‘Christian Dietrich Grabbe
His Life and His Works’
Author: Maurice Edwards
By Eve Berliner
The erudite Maurice Edwards.
Christian Dietrich Grabbe
By Eve Berliner
Maurice Edwards, a scholar of literature, language, drama and civilizations, has embarked on a monumental excursion into the life and work of Christian Dietrich Grabbe, an unknown German genius madman dramatist with a poisonous pen.
Born in 1801 in
Grabbe died in 1836 at age 34, a misfit, an alcoholic, stricken by syphilis of the spinal cord and bitterness of the soul. He fell into obscurity.
In his lifetime, he was a hated figure and a failure. But his work seeped into later German culture, echoed in German Expressionist theatre and Realism, and reflected in the existential Theatre of the Absurd. Grabbe himself was deeply influenced by his great predecessor, William Shakespeare.
He was a man ahead of his time.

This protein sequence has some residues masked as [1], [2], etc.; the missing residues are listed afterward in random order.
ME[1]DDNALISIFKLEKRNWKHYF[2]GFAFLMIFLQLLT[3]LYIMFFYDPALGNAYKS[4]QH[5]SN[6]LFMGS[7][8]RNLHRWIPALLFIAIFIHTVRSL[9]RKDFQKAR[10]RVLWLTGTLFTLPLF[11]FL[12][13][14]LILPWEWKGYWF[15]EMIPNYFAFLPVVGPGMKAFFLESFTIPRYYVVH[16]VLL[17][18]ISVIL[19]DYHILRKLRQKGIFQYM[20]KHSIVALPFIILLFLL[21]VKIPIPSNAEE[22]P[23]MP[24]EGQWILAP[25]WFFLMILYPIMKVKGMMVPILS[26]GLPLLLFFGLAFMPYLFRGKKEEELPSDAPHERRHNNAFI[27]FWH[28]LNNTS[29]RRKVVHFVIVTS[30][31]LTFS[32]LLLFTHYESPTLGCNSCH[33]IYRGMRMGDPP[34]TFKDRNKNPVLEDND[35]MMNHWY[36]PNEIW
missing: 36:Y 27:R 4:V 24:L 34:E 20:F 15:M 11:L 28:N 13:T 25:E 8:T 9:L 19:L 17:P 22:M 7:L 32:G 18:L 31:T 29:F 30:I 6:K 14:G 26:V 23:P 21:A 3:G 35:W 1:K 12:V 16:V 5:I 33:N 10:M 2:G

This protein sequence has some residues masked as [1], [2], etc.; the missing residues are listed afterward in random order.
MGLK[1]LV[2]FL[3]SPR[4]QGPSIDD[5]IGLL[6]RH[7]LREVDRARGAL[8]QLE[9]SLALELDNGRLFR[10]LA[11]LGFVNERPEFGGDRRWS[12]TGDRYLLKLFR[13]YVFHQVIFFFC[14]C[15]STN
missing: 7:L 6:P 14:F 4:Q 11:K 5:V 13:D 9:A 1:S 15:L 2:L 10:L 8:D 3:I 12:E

first play, a tragedy, Herzog Theodor von Gothland was performed in
Among his greatest works:
Scherzm Satire, Ironie und Tiefere Bedeutung [Jest, Satire, Irony and
Marius und Sulla;
Uber die Shakespearo-Manie [Essay: On the Shakespeare Mania];
Don Juan and Faust [the only play that was to be performed while he was, in fact, alive, with only one performance.]
Kaiser Heinrich VI;
Napoloeon or the Hundred Days; and
Grabbe’s resurrection as a major German historical dramatist came with his rediscovery by the Naturalist and Expressionist artists of the first half of the twentieth century.
In 1936, Grabbe was honored by the Nazis as a “Great poet and dramatist” citing his intense nationalism, virulent anti-Semitism and idolatry of the Germanic master race prevalent in Nazi ideology.
To be noted, it was sixty years ago that author Maurice Edwards, a student of classical history, culture, philosophy, art, theatre et al, became fascinated with the 19th century Biederweier playwright, Christian Dietrich Grabbe.
Edwards was the first to translate into English Grabbe’s provocative comedy Jest, Satire, Irony and Deeper Significance and his bold tragi-comedy, Don Juan and Faust. This book of Grabbe’s life is thus a culmination of a lifelong fascination with this strange, brilliant and demonic man.